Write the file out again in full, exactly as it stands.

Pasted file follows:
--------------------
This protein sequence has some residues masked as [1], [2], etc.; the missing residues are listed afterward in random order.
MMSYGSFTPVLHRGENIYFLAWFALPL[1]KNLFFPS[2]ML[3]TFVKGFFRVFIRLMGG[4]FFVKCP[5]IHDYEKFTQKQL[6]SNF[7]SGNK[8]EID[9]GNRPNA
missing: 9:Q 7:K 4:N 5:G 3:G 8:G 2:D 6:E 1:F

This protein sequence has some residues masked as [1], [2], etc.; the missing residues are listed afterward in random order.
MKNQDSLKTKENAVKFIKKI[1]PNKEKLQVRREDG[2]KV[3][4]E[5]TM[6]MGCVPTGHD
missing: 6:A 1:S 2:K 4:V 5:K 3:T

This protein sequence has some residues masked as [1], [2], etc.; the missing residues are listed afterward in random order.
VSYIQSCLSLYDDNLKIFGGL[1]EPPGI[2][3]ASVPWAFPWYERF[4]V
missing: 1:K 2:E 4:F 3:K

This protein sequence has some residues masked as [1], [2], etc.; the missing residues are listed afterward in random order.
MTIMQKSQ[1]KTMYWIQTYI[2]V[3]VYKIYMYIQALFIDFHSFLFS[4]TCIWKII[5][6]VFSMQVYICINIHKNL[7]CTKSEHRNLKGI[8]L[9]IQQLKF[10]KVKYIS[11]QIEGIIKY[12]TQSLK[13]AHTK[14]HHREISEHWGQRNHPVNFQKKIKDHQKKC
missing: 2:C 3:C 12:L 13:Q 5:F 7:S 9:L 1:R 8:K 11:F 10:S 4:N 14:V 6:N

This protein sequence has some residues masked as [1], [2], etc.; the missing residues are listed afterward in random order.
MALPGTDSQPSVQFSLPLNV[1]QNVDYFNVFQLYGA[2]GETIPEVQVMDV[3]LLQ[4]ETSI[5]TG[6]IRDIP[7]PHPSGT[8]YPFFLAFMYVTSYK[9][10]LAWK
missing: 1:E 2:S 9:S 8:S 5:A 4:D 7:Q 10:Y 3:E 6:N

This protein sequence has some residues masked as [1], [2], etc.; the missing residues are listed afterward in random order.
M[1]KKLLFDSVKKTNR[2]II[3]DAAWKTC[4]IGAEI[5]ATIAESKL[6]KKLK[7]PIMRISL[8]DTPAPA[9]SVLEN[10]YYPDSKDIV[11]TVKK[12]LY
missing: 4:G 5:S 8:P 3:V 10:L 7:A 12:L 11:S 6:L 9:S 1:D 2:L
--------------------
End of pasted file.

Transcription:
This protein sequence has some residues masked as [1], [2], etc.; the missing residues are listed afterward in random order.
MMSYGSFTPVLHRGENIYFLAWFALPL[1]KNLFFPS[2]ML[3]TFVKGFFRVFIRLMGG[4]FFVKCP[5]IHDYEKFTQKQL[6]SNF[7]SGNK[8]EID[9]GNRPNA
missing: 9:Q 7:K 4:N 5:G 3:G 8:G 2:D 6:E 1:F

This protein sequence has some residues masked as [1], [2], etc.; the missing residues are listed afterward in random order.
MKNQDSLKTKENAVKFIKKI[1]PNKEKLQVRREDG[2]KV[3][4]E[5]TM[6]MGCVPTGHD
missing: 6:A 1:S 2:K 4:V 5:K 3:T

This protein sequence has some residues masked as [1], [2], etc.; the missing residues are listed afterward in random order.
VSYIQSCLSLYDDNLKIFGGL[1]EPPGI[2][3]ASVPWAFPWYERF[4]V
missing: 1:K 2:E 4:F 3:K

This protein sequence has some residues masked as [1], [2], etc.; the missing residues are listed afterward in random order.
MTIMQKSQ[1]KTMYWIQTYI[2]V[3]VYKIYMYIQALFIDFHSFLFS[4]TCIWKII[5][6]VFSMQVYICINIHKNL[7]CTKSEHRNLKGI[8]L[9]IQQLKF[10]KVKYIS[11]QIEGIIKY[12]TQSLK[13]AHTK[14]HHREISEHWGQRNHPVNFQKKIKDHQKKC
missing: 2:C 3:C 12:L 13:Q 5:F 7:S 9:L 1:R 8:K 11:F 10:S 4:N 14:V 6:N

This protein sequence has some residues masked as [1], [2], etc.; the missing residues are listed afterward in random order.
MALPGTDSQPSVQFSLPLNV[1]QNVDYFNVFQLYGA[2]GETIPEVQVMDV[3]LLQ[4]ETSI[5]TG[6]IRDIP[7]PHPSGT[8]YPFFLAFMYVTSYK[9][10]LAWK
missing: 1:E 2:S 9:S 8:S 5:A 4:D 7:Q 10:Y 3:E 6:N

This protein sequence has some residues masked as [1], [2], etc.; the missing residues are listed afterward in random order.
M[1]KKLLFDSVKKTNR[2]II[3]DAAWKTC[4]IGAEI[5]ATIAESKL[6]KKLK[7]PIMRISL[8]DTPAPA[9]SVLEN[10]YYPDSKDIV[11]TVKK[12]LY
missing: 4:G 5:S 8:P 3:V 10:L 7:A 12:L 11:S 6:L 9:S 1:D 2:L